When something can be read without great effort, great effort has gone into its writing. -Enrique Jardiel Poncela

You write to communicate to the hearts and minds of others what’s burning inside you. And we edit to let the fire show through the smoke. – Arthur Polotnik

Proofread carefully to see if you any words out. -Author Unknown

On Golf

Golf, like measles, should be caught young, for, if postponed to riper years, the results may be serious. – P.G. Wodehouse

Golf is like a love affair. If you don’t take it seriously, it’s no fun; if you do take it seriously, it breaks your heart. – Arthur Daley

Golf can be defined as an endless series of tragedies obscured by the occasional miracle. – Author Unknown


This photo not representative of Frazar's round. (Image: fouadzabanah/Flickr)

Watch out for Harrison Frazar in 2009.

Dude just threw down at Q School. Over six days, Frazar fired 69-64-72-59-69-67 to finish 32 under, eight shots ahead of his nearest competitor, James Nitties, at Q School’s final and most intimidating, stress-packed stage.

If Frazar can take that kind of game into next year’s Tour season, he could be one of the players to watch. As tough Q School is from a mental standpoint, it’s still just that–a qualifier. Let’s see how Frazar does when he’s once again playing in a standard field Tour players.

Twenty eight players earned their tour card today, including Notah Begay III, Jay Williamson, John Huston, Glen Day, Ted Purdy, Chris Riley and James Oh.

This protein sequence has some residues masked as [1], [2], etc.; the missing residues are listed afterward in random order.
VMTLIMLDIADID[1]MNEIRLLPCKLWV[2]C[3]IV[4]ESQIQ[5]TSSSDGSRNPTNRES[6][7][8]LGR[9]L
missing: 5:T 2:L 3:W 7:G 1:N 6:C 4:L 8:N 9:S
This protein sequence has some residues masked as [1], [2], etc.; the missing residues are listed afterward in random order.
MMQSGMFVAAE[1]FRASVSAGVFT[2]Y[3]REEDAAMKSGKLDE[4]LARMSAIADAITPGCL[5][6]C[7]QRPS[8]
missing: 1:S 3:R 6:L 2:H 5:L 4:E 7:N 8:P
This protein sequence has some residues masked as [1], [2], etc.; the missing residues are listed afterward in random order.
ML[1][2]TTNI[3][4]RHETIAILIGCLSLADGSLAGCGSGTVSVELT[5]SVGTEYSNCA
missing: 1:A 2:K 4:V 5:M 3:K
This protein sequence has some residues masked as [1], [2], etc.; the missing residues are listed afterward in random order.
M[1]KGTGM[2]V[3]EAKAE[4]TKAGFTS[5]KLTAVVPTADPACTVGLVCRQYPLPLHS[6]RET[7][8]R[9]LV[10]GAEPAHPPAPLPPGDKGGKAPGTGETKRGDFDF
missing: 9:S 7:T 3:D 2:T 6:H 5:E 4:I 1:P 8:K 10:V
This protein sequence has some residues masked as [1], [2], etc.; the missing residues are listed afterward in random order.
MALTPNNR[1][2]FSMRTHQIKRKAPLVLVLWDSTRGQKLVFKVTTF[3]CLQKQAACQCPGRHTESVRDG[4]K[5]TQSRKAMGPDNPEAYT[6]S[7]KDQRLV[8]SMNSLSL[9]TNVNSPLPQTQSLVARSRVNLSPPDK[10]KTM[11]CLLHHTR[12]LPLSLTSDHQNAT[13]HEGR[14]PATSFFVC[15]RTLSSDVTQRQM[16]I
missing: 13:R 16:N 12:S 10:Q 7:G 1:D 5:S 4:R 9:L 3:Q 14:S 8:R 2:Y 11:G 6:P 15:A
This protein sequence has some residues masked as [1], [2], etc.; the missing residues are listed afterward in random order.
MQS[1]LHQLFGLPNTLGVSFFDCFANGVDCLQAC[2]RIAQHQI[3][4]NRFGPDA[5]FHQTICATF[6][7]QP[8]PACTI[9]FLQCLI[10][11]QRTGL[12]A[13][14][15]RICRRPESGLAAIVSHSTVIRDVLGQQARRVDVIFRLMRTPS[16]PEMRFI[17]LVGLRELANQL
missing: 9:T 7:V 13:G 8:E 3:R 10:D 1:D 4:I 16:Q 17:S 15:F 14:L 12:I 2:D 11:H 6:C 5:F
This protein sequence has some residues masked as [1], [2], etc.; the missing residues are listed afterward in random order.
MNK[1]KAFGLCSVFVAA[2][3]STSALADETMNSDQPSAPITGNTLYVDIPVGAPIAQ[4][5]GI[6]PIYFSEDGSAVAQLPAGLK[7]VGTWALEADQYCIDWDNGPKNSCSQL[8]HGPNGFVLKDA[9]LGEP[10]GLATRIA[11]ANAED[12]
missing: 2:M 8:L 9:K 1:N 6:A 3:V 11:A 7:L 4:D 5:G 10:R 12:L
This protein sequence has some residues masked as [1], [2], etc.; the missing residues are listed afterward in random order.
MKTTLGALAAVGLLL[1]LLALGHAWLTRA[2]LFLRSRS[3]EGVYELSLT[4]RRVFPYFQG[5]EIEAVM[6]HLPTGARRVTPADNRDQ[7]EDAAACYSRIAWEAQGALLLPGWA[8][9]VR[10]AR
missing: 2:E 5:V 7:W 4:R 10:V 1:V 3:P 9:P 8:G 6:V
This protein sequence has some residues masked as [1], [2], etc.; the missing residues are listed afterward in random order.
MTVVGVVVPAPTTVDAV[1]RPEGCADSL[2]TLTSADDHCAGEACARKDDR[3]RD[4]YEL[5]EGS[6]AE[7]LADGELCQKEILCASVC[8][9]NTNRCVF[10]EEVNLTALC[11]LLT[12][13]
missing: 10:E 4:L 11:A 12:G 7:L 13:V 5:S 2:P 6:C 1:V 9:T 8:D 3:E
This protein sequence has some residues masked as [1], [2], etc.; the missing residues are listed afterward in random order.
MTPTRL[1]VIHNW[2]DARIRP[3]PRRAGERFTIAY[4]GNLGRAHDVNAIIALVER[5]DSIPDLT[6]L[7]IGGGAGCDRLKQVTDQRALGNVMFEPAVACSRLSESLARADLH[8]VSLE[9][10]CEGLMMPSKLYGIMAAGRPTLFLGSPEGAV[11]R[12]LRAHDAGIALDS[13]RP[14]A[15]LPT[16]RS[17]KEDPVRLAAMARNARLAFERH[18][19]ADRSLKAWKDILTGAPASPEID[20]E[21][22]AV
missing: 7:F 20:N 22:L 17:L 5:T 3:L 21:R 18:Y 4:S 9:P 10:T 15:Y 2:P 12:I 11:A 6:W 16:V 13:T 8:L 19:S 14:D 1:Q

Wil Collins–who made it to the last stage for the first time in seven tries–needed an 18 foot par putt on the final hole to finish -19, exactly on the number. Talk about pressure.

Check out the final leaderboard here.

Other than a couple of tricked up, golfing snooze fests made for television, this is about the last golf tournament of note until next year. The ’09 season can’t get here fast enough.

Tour player Glen Day and Australian pro James Nitties lead the way at the halfway point of the final stage of Q School. Day and Nitties are -15, with names like Bryce Molder, Jay Williamson, Mark Brooks, and Joe Durant closely trailing.


"Two Gloves" is one shot off the number after shooting a third round 65. (Image: zmaerdstyle/Flickr)

But, let’s be honest, no one really cares about who’s leading at Q School. Everyone wants to know who’s around the dreaded “number”–the top 25. After three rounds, the number is at -10. Big Breaker Tommy “Two Gloves” Gainey fired a 65 today to close within one shot of the mark.